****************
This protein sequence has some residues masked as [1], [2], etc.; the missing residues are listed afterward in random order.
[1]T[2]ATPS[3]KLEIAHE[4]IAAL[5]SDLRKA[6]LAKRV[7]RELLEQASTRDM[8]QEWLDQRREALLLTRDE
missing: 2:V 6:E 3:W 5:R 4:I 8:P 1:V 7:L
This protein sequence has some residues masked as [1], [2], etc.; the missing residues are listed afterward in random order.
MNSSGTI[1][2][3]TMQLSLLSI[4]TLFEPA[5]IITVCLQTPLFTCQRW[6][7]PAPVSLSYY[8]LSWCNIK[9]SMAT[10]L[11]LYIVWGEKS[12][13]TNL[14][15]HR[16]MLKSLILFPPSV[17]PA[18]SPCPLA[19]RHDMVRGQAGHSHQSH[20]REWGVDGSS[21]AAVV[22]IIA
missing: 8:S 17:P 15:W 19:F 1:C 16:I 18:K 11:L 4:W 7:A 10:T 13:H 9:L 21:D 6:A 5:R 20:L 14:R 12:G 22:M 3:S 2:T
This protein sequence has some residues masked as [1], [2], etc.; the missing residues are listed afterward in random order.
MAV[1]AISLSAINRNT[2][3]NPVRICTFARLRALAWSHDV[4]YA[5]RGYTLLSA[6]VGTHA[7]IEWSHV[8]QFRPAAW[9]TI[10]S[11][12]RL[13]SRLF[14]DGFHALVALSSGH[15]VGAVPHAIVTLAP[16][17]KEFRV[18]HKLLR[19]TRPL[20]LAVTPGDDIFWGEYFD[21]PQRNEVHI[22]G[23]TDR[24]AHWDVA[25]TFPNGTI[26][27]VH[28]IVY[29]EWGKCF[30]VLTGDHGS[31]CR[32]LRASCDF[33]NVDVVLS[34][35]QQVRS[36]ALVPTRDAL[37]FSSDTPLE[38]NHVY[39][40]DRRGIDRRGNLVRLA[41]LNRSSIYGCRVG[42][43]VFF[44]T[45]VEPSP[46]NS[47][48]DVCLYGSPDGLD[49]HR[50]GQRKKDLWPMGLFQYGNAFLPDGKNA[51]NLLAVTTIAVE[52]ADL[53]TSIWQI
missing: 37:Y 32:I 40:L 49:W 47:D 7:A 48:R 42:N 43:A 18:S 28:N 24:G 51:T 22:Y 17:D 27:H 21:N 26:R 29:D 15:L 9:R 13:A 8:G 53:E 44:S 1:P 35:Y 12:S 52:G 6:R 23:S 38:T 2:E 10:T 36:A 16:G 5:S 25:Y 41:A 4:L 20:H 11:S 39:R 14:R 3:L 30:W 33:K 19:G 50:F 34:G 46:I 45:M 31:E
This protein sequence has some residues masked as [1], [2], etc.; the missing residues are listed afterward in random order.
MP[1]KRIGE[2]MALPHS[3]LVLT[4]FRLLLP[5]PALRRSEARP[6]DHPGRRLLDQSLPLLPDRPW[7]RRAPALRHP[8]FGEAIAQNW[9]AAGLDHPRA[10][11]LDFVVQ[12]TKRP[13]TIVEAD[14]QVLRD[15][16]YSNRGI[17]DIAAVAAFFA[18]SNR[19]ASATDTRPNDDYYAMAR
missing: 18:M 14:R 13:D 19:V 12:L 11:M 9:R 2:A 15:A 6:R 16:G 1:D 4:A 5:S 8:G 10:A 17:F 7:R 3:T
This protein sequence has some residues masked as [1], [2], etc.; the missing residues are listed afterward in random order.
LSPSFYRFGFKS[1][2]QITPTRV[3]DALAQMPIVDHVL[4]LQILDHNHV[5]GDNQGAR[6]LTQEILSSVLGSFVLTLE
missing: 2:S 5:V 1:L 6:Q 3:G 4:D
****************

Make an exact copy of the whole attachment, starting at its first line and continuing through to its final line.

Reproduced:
This protein sequence has some residues masked as [1], [2], etc.; the missing residues are listed afterward in random order.
[1]T[2]ATPS[3]KLEIAHE[4]IAAL[5]SDLRKA[6]LAKRV[7]RELLEQASTRDM[8]QEWLDQRREALLLTRDE
missing: 2:V 6:E 3:W 5:R 4:I 8:P 1:V 7:L
This protein sequence has some residues masked as [1], [2], etc.; the missing residues are listed afterward in random order.
MNSSGTI[1][2][3]TMQLSLLSI[4]TLFEPA[5]IITVCLQTPLFTCQRW[6][7]PAPVSLSYY[8]LSWCNIK[9]SMAT[10]L[11]LYIVWGEKS[12][13]TNL[14][15]HR[16]MLKSLILFPPSV[17]PA[18]SPCPLA[19]RHDMVRGQAGHSHQSH[20]REWGVDGSS[21]AAVV[22]IIA
missing: 8:S 17:P 15:W 19:F 1:C 16:I 18:K 11:L 4:W 7:A 10:T 13:H 9:L 21:D 6:A 5:R 20:L 14:R 12:G 22:M 3:S 2:T
This protein sequence has some residues masked as [1], [2], etc.; the missing residues are listed afterward in random order.
MAV[1]AISLSAINRNT[2][3]NPVRICTFARLRALAWSHDV[4]YA[5]RGYTLLSA[6]VGTHA[7]IEWSHV[8]QFRPAAW[9]TI[10]S[11][12]RL[13]SRLF[14]DGFHALVALSSGH[15]VGAVPHAIVTLAP[16][17]KEFRV[18]HKLLR[19]TRPL[20]LAVTPGDDIFWGEYFD[21]PQRNEVHI[22]G[23]TDR[24]AHWDVA[25]TFPNGTI[26][27]VH[28]IVY[29]EWGKCF[30]VLTGDHGS[31]CR[32]LRASCDF[33]NVDVVLS[34][35]QQVRS[36]ALVPTRDAL[37]FSSDTPLE[38]NHVY[39][40]DRRGIDRRGNLVRLA[41]LNRSSIYGCRVG[42][43]VFF[44]T[45]VEPSP[46]NS[47][48]DVCLYGSPDGLD[49]HR[50]GQRKKDLWPMGLFQYGNAFLPDGKNA[51]NLLAVTTIAVE[52]ADL[53]TSIWQI
missing: 37:Y 32:I 40:L 49:W 47:D 7:A 48:R 42:N 43:A 18:S 28:N 24:G 51:T 22:Y 17:D 27:H 21:N 26:R 29:D 15:L 9:R 13:A 8:G 53:E 44:S 1:P 35:Y 12:S 52:G 6:R 23:S 38:T 2:E 10:T 36:A 16:G 5:S 25:Y 41:A 4:L 20:H 11:S 39:R 14:R 3:L 30:W 33:K 19:G 50:F 34:G 46:I 45:M 31:E
This protein sequence has some residues masked as [1], [2], etc.; the missing residues are listed afterward in random order.
MP[1]KRIGE[2]MALPHS[3]LVLT[4]FRLLLP[5]PALRRSEARP[6]DHPGRRLLDQSLPLLPDRPW[7]RRAPALRHP[8]FGEAIAQNW[9]AAGLDHPRA[10][11]LDFVVQ[12]TKRP[13]TIVEAD[14]QVLRD[15][16]YSNRGI[17]DIAAVAAFFA[18]SNR[19]ASATDTRPNDDYYAMAR
missing: 18:M 14:R 13:D 19:V 12:L 11:M 9:R 2:A 15:A 6:R 16:G 1:D 4:A 5:S 8:G 10:A 17:F 7:R 3:T
This protein sequence has some residues masked as [1], [2], etc.; the missing residues are listed afterward in random order.
LSPSFYRFGFKS[1][2]QITPTRV[3]DALAQMPIVDHVL[4]LQILDHNHV[5]GDNQGAR[6]LTQEILSSVLGSFVLTLE
missing: 2:S 5:V 1:L 6:Q 3:G 4:D